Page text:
Sunday, September 23, 2018

Day With The Druids

Autumn is my second favorite season, summer being the first. So yesterday afternoon, in very beautiful weather, I decided to attend a local Druid gathering, part of the ADF, in Rockford, Illinois, to celebrate the turning of the seasons. One thing that interested me in Druidism is that their central idea is simply a love and reverence for Nature, not necessarily a set theology. While they do call on certain Gods, namely Celtic, a Druid, to my understanding, is not made to take a vow to uphold one specific theological idea or worldview. There are, indeed, Hellenic Druids, and probably Druids who are monotheists or don't have any gods at all. I thought, I can jive with that, because I love Nature too and it doesn't conflict with my Hellenic beliefs at all.

The nearby group, called a Grove in Druid terms, much like a group of Hellenists may be called a Temple or a Demos, is ran by a friend of mine who invited me to attend back when the gathering and ritual was first planned. I had never before attended a Druid rite, so when it began, I was intrigued to see some similarities with Druidism and Hellenism. As within Hellenism, a central burning flame is ignited during the rites, although not necessarily for the same reasons. To the Greek, the fire may symbolize Divine presence, while to the Druid, it may represent one's inner spirit and connection to the Divine Ones.

The Druids invoke Gods who are obviously not Greek, but who rule over the same things that Greek Gods do. In other words, it would be very easy for a Hellene to create equivalences, such as when they called on the Earth Mother and their Forge God named Goibhniu, whom I would call Gaia and Hephaistos. They went on to invoke the Spirits of Nature and the Ancestors, which Hellenists do, and they also venerated their local river as a Divinity. This as well was and is done in Hellenism. In ancient Greece, local rivers and even springs received worship from their locals. The giving of sacrifices and libations were done pretty much the same way as a Hellene might do by pouring or placing them on the ground or in a holy container. So I didn't feel like too much of a foreigner religiously. There were, of course, some cultural differences, like the fact that a Druid's holy drink is ale, and for a Hellene it's wine. The rite was very clearly Irish and Celtic. However, I saw it as an opportunity to not only be Pagan with other Pagans around me, but to learn about another way of life. I didn't see the differences as being enough to build a wall of separation.

There was one particular thing the Druids did that I really enjoyed, and that was the concept of The Well. A fairly large bowl of clear water was set up in the middle of the altar to symbolize this cosmic entity, containing universal holy waters made so by the Kindreds, aka the Spirits of the land, the Ancestors, and the Shining Ones (Gods, Goddesses and Heroes). To take from this Well and into yourself is considered a sacred drink, and once ingested, the blessings of the Kindreds reside within you. We also ate of bread as well with our drink, but this was more on the concept of sharing sacrifice with the Gods, which the Greeks also did. You might remember, the Greeks had a rite of holy ingestion too, though far more complicated in cult setting, that I wrote about some time ago concerning Dionysos, and of course, the Christians took these concepts and ran all the way home with them into their holy communion. But The Well just really made me tingle with intrigue. I am very much a naturalistic person, so my deep love is found in very natural concepts.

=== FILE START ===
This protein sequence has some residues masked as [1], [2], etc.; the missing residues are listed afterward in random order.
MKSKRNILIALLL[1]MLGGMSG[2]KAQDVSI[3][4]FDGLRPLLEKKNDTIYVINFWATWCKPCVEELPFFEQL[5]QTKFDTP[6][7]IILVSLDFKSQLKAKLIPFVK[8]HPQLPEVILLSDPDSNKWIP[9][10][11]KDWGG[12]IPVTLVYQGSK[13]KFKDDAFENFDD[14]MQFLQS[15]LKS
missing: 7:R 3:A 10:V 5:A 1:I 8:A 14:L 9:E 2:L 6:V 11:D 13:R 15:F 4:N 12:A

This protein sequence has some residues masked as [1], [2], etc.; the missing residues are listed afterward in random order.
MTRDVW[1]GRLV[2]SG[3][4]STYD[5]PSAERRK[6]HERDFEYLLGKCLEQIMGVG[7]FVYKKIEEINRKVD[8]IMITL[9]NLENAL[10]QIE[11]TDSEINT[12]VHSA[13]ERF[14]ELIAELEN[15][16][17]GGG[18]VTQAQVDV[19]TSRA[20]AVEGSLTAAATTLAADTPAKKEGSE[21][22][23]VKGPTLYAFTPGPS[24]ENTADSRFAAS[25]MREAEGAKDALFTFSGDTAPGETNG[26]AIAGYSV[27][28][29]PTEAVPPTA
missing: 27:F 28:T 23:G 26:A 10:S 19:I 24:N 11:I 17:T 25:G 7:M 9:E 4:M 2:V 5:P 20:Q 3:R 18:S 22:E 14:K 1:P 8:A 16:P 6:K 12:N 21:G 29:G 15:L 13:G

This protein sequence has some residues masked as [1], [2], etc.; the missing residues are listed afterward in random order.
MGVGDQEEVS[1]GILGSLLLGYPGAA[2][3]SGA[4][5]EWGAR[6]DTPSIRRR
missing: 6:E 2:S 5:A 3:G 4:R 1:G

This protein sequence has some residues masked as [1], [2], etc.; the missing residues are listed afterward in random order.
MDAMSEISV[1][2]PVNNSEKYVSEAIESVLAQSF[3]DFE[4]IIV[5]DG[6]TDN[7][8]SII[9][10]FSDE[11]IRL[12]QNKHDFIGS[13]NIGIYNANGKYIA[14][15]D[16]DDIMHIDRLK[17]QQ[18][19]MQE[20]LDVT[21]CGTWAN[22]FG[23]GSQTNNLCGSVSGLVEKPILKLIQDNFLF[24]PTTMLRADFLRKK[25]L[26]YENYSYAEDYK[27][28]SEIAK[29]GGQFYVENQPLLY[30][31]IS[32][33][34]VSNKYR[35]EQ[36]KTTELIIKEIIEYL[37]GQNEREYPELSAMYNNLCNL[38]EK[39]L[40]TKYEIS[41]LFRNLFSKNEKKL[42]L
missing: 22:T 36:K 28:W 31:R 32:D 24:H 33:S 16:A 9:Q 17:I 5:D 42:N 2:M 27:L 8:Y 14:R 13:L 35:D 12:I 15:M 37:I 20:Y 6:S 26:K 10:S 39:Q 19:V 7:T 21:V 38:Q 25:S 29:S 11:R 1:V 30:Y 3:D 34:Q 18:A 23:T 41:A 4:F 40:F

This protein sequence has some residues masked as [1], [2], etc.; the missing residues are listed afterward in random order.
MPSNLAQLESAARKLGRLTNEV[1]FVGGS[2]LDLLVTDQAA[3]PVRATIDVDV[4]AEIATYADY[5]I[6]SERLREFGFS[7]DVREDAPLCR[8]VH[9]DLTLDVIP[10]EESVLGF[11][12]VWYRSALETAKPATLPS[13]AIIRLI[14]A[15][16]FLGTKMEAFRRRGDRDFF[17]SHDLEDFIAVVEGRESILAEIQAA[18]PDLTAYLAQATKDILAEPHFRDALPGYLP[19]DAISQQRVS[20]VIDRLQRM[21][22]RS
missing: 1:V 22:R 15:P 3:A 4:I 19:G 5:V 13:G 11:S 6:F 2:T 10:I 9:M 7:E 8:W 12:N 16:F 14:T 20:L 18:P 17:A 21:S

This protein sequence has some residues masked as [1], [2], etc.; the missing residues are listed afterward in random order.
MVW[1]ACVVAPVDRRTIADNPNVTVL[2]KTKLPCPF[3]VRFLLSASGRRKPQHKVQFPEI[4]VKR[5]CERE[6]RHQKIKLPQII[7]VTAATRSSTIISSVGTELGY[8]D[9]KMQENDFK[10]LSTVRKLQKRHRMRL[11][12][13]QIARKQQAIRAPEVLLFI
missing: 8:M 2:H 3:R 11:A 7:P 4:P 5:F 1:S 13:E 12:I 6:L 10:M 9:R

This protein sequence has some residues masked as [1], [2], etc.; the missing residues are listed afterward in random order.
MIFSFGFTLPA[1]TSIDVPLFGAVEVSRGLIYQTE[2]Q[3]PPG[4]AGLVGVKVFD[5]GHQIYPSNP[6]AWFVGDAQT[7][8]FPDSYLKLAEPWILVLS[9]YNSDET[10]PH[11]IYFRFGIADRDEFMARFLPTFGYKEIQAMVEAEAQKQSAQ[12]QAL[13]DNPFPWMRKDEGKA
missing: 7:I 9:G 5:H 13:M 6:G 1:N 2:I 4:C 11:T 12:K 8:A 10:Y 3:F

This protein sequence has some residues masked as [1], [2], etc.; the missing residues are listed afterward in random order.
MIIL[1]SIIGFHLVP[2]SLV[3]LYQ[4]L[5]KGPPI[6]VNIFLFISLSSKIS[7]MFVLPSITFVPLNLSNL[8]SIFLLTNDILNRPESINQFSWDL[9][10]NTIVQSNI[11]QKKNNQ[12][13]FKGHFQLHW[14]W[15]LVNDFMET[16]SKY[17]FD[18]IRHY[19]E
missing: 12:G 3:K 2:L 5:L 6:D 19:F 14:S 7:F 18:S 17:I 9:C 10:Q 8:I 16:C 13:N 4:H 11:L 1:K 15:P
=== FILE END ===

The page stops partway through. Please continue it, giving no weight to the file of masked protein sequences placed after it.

I found the entire rite to be quite uplifting, and importantly, thorough. Sometimes, Pagan rites are done in a few simple movements or actions, or they continue through to completion entirely with one or two of the same movements or actions. This one, however, took its time and covered all of its very large, diverse theological and naturalistic bases. It actually taught me some things about ritual structure itself and gave me some new ideas in terms of templates that I might could fill in with Greek religion for my own public rites. I was very impressed with how detailed the Druids were, and how they touched the Divine, Nature and the worshiper on every level possible - mind, body and spirit completely. If there was ever a religion besides Greek that could be called a universal system in that it reaches out to everything, it's that of the Druids.

In the Goodness of the Gods,
Chris Aldridge.

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